Additionally, spray foam insulation helps minimize random airborne moisture and pollutants from entering the home, ideal for allergy sufferers particularly once the cold weather passes and spring arrives. Homeowners can learn the five easy steps of selecting the right insulation for their home on www.icynene.com.

Reid Guthrie has owned and operated his Home Inspection Seattle company, The Home Detective, since January 1995. As a licensed home inspector, Reid covers Seattle and the surrounding area. If you or someone you know are looking for a thorough Seattle Home Inspector, look no further than The Home Detective ~ The More Thorough We Are, The More Defects We Find, The More Money You Save!

Buying A Garage Door? Think Insulation

There are seemingly endless options through which homeowners must navigate when buying a new garage door: the style, materials and accessories, just to name a few. But perhaps the most important feature that should top the garage door consumer’s list is energy efficiency.
Why? Because the garage door is generally the largest moving object in your home and offers the greatest exposure to the elements. An insulated garage door will maintain the temperature in your garage in the winter and in the summer and likely decrease your heating and cooling costs. Insulated garage doors not only make the garage itself more comfortable to be in, but also the rooms adjacent to or above the garage. A well-insulated garage also helps keep moisture out, and its sturdy construction offers a greater noise-reducing sound barrier.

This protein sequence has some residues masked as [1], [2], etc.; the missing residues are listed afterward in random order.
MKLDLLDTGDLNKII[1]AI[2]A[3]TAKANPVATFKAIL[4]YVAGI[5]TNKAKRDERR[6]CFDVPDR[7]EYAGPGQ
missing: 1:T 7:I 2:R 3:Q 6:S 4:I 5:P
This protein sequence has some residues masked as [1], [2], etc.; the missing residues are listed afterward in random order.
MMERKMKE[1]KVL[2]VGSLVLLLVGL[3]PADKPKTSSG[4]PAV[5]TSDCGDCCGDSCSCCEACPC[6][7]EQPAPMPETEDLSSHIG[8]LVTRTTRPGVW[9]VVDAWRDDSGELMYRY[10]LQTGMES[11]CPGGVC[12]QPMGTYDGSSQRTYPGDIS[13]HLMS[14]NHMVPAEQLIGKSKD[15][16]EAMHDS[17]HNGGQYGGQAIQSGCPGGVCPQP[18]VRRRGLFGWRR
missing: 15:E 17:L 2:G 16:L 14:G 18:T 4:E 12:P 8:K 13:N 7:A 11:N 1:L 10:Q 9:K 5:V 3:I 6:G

What should consumers look for in an energy efficient garage door? For starters, check out the R-value. R-value is a measure of thermal resistance to heat flow and is how most manufacturers show the energy efficiency of their product. The higher the R-value of a door, the more insulation you’ll get. Second, look at the door’s construction. Well-insulated doors will have a “triple-layer” construction, consisting of environmentally safe polystyrene or polyurethane thermal insulation between two layers of heavy-duty steel. Some insulated garage doors also include a thermal break which is a nonconductive material within the door that keeps thermal energy from passing through, resulting in improved energy efficiency for the home.
Well-insulated garage doors should be able to stand up to the most extreme of conditions while simultaneously protecting your garage and the rest of your home. For example, the Heritage 3000 door by Amarr was installed at Mawson Station, a science facility in Antarctica, in 2007. The garage door continues to withstand years of exposure to 100 mph blasts of wind and snow. With protection like that, imagine what an energy efficient door like the Amarr Heritage 3000 can do for your home.
Whether your garage door withstands heat, wind, snow, rain, or all of the above, it’s the largest line of defense for your home. Make sure that it’s working hard for you by reducing your home’s energy consumption and providing strong, durable protection from the outside. Your utility bills – and the rest of your (climate-controlled) house will thank you.

Reid Guthrie has owned and operated his Home Inspection Seattle company, The Home Detective, since January 1995. As a licensed home inspector, Reid covers Seattle and the surrounding area. If you or someone you know are looking for a thorough Seattle Home Inspector, look no further than The Home Detective ~ The More Thorough We Are, The More Defects We Find, The More Money You Save!